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UN warns of human rights violations in Libya

[JURIST] The UN Human Rights Office and the UN Support Mission in Libya (UNSMIL) [official websites] on Monday released a joint report [text, PDF] describing civilian populations in Libya being subjected to shelling, abduction, torture, execution and deliberate destruction of property. In a press release [text] accompanying the report, UN High Commissioner for Human Rights Zeid Ra'ad Al Hussein [official profile] attributed the potential war crimes to a feud between two Libyan governments and several military groups. The fighting, which has become worse since the 2011 overthrow of dictator Muammar Gaddafi [NYT backgrounder], has displaced somewhere around 200,000 civilians across the nation in recent months. Zeid warned, "[a]s a commander of an armed group, you are criminally liable under international law if you commit or order the commission of grave human rights abuses or fail to take reasonable and necessary measures to prevent or punish their commission."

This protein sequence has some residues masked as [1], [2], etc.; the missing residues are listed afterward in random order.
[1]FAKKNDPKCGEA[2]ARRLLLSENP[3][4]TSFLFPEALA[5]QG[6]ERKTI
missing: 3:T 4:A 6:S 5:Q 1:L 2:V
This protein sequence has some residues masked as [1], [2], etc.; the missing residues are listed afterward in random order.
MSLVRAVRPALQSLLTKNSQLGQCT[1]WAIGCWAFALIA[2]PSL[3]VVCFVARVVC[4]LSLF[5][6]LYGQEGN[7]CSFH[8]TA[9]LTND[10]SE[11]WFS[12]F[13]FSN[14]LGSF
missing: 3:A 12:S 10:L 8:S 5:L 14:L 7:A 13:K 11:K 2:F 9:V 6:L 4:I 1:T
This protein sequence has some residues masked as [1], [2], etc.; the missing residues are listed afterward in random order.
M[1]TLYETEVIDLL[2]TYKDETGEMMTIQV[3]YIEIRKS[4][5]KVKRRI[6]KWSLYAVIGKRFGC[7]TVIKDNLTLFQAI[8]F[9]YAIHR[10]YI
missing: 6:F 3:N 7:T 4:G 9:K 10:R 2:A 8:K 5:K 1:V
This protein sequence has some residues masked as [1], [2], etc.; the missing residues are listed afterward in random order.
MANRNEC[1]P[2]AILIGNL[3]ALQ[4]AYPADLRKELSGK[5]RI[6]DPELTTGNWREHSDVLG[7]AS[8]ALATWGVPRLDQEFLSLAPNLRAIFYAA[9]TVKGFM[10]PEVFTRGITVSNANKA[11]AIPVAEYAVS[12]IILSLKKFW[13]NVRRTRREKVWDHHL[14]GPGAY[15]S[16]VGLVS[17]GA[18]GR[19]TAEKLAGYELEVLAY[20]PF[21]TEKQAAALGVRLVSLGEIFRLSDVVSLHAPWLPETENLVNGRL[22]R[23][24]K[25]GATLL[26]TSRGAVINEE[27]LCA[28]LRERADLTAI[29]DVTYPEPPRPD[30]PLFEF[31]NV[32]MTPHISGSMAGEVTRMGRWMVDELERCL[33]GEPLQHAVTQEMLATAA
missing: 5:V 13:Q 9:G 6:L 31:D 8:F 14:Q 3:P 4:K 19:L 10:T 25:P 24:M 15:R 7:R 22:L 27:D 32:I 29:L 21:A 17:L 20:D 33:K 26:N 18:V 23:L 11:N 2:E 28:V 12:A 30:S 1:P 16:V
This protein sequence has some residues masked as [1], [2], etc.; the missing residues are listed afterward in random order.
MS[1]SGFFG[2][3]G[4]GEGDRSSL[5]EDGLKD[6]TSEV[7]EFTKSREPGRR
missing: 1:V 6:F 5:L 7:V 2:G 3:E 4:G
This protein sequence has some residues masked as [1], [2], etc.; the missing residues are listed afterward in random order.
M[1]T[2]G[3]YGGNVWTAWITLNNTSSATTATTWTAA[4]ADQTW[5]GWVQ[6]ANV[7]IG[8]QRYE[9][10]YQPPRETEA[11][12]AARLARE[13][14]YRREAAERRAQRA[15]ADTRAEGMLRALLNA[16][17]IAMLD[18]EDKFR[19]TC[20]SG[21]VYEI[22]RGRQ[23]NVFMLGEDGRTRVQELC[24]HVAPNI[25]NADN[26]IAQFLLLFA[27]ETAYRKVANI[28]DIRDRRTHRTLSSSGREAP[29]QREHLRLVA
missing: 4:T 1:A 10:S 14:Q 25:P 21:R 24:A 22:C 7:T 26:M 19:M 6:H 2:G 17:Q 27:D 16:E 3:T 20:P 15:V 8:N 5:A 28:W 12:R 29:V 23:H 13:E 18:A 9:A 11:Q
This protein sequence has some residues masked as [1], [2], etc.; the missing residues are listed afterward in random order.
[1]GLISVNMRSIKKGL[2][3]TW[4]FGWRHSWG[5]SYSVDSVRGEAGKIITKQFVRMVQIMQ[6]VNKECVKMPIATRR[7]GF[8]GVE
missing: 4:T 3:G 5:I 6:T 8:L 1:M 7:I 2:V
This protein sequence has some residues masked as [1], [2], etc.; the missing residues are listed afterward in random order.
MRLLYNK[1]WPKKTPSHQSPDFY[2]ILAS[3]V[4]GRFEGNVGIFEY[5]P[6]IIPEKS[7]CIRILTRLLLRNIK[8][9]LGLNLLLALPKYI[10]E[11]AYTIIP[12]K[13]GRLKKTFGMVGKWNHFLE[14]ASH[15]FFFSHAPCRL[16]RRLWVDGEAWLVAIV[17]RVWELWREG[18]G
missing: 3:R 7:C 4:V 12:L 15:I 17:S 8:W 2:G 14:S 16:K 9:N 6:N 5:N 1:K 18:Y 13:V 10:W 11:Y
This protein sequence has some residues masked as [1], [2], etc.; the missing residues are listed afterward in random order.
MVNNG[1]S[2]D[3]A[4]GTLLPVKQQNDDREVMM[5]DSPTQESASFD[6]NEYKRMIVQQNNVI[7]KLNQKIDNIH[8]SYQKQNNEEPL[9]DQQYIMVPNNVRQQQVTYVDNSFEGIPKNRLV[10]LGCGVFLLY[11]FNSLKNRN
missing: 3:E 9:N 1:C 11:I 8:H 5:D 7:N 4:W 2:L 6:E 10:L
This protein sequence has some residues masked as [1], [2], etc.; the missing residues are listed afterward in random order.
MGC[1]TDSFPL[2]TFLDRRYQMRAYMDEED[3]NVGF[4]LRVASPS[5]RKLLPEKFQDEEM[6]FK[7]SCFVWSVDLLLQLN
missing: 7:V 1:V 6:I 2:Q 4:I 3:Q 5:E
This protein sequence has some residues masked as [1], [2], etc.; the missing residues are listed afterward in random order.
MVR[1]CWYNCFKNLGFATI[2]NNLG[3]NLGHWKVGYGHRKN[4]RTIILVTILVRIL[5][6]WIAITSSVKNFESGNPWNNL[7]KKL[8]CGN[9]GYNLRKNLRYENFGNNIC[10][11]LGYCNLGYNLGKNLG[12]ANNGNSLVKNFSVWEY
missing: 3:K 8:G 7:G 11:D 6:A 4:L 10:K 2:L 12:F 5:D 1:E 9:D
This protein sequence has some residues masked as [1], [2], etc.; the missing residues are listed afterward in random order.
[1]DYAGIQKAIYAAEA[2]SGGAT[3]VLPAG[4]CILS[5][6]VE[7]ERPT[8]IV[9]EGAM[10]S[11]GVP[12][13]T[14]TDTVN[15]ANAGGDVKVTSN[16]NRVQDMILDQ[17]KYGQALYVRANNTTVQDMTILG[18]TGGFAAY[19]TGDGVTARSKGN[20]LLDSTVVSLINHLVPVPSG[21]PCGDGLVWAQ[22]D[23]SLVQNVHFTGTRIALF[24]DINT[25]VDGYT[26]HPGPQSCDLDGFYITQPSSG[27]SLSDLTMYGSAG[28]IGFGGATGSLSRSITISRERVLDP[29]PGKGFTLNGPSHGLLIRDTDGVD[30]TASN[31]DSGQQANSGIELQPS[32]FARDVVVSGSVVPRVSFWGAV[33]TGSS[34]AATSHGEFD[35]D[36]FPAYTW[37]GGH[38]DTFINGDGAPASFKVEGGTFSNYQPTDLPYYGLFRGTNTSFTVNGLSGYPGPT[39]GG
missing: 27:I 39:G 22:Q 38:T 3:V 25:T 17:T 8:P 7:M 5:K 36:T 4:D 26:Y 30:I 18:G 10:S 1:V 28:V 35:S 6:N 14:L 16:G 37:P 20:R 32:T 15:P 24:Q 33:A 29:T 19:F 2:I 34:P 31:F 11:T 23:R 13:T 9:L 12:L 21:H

Libya remains politically unstable more than three years after the 2011 uprising [JURIST backgrounder] and subsequent civil war that deposed Gaddafi. In November Chief Prosecutor for the International Criminal Court, Fatou Bensouda, warned [JURIST report] that increasing violence and political instability in Libya are impeding measures to end impunity. Earlier in the month the Supreme Court in Libya declared the UN-backed elected parliament unconstitutional [JURIST report]. In October Amnesty International released a report accusing rival militias in Libya of committing serious human rights abuses [JURIST report], including war crimes. In the same month Libyan militant Ahmed Abu Khatallah pleaded not guilty [JURIST report] to 17 charges related to the September 2012 attack on the US diplomatic compound in Benghazi, including some charges that warrant the death penalty. The UN Office of the High Commissioner for Human Rights condemned [JURIST report] the targeted attacks on human rights groups and activists by armed groups in Libya.

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